Date of Award

Summer 8-10-2016

Degree Type

Thesis

Degree Name

M.S.

Degree Program

Psychology

Department

Psychology

Major Professor

Connie Lamm

Second Advisor

Robert Laird

Third Advisor

Gerald Lahoste

Abstract

Aggression and violence are social behaviors that exact a significant toll on human societies. Individuals with aggressive tendencies display deficits in effortful control, particularly in affectively charged situations. However, not all individuals with poor effortful control are aggressive. This study uses event-related potentials (ERPs) to decompose the chronology of cognitive functions underlying the link between effortful control and aggression. Specifically, this study investigates which ERPs moderate the effortful control - aggression association. We examined three successive ERP components (P2, N2 and P3) for stimuli that required effortful control. Results indicated that N2 activation, but not P2 or P3 activation, moderated the relationship between effortful control and aggression. These effects were present in negative and neutral contexts. This moderating effect was consistent with previous studies linking neural processing efficiency with reduced activation during cognitive control tasks. Our results suggest that efficient cognitive processing moderates the association between effortful control and aggression.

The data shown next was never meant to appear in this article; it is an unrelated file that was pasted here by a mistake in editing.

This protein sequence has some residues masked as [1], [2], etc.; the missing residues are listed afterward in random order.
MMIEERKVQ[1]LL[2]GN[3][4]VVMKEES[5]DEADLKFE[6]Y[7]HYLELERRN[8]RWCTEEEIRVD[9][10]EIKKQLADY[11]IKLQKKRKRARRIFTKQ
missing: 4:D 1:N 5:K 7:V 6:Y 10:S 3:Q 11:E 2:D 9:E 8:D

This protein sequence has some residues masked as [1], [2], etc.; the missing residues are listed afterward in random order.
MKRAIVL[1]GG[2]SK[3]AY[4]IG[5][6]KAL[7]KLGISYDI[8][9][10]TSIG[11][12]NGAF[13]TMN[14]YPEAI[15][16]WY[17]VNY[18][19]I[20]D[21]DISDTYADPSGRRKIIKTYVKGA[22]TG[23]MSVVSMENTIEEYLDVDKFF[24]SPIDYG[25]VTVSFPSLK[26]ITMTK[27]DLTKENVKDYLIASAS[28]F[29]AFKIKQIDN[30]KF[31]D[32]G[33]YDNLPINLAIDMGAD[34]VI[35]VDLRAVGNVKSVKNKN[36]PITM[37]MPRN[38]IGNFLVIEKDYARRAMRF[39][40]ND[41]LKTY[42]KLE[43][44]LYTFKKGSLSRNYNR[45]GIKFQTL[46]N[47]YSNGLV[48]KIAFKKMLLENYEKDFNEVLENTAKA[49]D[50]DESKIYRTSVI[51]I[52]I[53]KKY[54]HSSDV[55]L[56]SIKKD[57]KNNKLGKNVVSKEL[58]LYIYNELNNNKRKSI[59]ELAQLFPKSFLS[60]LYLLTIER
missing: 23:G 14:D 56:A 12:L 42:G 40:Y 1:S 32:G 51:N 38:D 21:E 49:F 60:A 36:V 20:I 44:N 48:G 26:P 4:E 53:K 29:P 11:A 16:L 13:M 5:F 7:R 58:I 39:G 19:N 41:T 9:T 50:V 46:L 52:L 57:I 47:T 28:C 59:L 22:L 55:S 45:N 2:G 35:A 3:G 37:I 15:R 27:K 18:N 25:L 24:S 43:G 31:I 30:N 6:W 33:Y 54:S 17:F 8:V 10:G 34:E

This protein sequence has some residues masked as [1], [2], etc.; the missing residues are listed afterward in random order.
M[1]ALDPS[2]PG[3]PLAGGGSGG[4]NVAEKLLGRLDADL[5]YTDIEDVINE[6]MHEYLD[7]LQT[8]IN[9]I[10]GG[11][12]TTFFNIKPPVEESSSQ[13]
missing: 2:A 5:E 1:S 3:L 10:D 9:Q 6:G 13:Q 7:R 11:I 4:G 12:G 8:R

Rights

The University of New Orleans and its agents retain the non-exclusive license to archive and make accessible this dissertation or thesis in whole or in part in all forms of media, now or hereafter known. The author retains all other ownership rights to the copyright of the thesis or dissertation.

Share

COinS